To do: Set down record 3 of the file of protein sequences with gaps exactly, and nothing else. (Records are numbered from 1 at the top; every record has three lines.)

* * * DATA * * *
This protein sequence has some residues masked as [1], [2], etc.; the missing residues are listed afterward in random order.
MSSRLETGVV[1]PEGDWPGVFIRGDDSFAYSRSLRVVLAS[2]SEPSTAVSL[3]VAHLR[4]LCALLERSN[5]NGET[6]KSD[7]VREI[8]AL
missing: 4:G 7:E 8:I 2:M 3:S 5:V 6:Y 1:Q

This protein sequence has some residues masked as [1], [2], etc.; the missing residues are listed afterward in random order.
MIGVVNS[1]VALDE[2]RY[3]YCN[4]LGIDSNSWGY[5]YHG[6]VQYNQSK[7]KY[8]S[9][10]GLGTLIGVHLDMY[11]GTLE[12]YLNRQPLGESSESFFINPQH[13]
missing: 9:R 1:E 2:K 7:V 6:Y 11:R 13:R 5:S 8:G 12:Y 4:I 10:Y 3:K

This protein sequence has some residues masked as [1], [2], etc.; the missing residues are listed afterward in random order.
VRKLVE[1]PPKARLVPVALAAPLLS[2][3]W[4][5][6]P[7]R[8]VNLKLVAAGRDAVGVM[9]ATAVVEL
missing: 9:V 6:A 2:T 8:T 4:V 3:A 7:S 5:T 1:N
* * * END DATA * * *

This protein sequence has some residues masked as [1], [2], etc.; the missing residues are listed afterward in random order.
VRKLVE[1]PPKARLVPVALAAPLLS[2][3]W[4][5][6]P[7]R[8]VNLKLVAAGRDAVGVM[9]ATAVVEL
missing: 9:V 6:A 2:T 8:T 4:V 3:A 7:S 5:T 1:N